Rich media ad firm Amicada signed its first publisher this week in an effort
that supporters of Web advertising are hoping pans out as a way to attract
Fort Lee, N.J.-based Amicada signed Alley-based Web incentives firm
Blink.com to host ads using its streaming media spots. Amicada repurposes
advertisers’ existing TV spots for the Web, and rewards users for watching
The company promises advertisers that users will attentively watch
full-screen, full-motion TV commercials on the Web. (The Amicada
application requires that users click on a button seconds after an ad
finishes playing, ensuring that users remain at the computer and watch it
Similarly, the company promotes its ads to publishers because of the
potential to attract high-paying traditional clients.
Blink.com offers rewards to users who click on affiliates’ sites and sign
up for advertisers’ deals. It also offers to host users’ Web browser
bookmarks, allowing members to access them from any PC, and sells standard
banner ads to support the service.
“Because advertising is one of Blink’s revenue sources, we’re concerned
about the current advertising slowdown,” said Blink founder and chief
operating officer Ari Paparo. “Compared with current online advertising
techniques such as banners, animation and streaming video, Amicada’s
technology puts the oomph back into online advertising.”
Like other rich media firms, Amicada’s proposition is that traditional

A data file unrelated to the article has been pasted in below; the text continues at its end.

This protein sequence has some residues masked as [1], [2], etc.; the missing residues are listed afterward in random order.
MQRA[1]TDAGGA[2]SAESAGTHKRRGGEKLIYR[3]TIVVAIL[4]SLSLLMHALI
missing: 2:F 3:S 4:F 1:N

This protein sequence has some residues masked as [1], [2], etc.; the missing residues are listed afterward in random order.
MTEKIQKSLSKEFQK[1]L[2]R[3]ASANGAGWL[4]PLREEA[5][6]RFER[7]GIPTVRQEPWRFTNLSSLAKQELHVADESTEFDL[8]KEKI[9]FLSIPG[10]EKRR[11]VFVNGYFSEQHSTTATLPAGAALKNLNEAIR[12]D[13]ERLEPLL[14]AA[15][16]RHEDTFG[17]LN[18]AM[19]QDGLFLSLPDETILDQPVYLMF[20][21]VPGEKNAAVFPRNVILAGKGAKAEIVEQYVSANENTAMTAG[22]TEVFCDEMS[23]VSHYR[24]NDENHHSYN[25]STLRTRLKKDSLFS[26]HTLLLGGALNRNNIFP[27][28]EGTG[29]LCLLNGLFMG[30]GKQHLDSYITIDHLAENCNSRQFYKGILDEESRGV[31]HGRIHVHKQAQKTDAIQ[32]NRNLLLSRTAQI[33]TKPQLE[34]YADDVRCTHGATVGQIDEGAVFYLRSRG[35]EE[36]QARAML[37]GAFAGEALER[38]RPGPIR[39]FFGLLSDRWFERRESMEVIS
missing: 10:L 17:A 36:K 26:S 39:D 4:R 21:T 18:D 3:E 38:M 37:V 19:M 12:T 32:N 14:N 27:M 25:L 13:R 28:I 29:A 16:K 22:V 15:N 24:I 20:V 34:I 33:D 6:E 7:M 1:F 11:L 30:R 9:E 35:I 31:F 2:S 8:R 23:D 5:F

advertisers will flock to its solution because it offers repurposed TV spots
(with acknowledged branding potential — at least compared to Web banners)
for cheaper than the cost of developing Web-specific ads.
“The agreement with Blink is an endorsement of Amicada’s approach and of
the emerging consensus that full-screen, full-motion video will become the
main medium of choice on the Internet for advertisers who wish to build
brands,” said Amicada president and chief executive E. Ted Prince. “It is
cheaper to use our approach than to use banners or animation and this
realization is going to revolutionize the world of online advertising.”
Already Amicada has signed Unilever to its client list, but declines to
discuss any other companies on board — though it said it also has at least
nine other “leading advertisers and their agencies” on its roster.
At any rate, the deal potentially will give Unilever access to the
eyeballs of Blink’s one million reported registered members, who view about
6 million pages per month.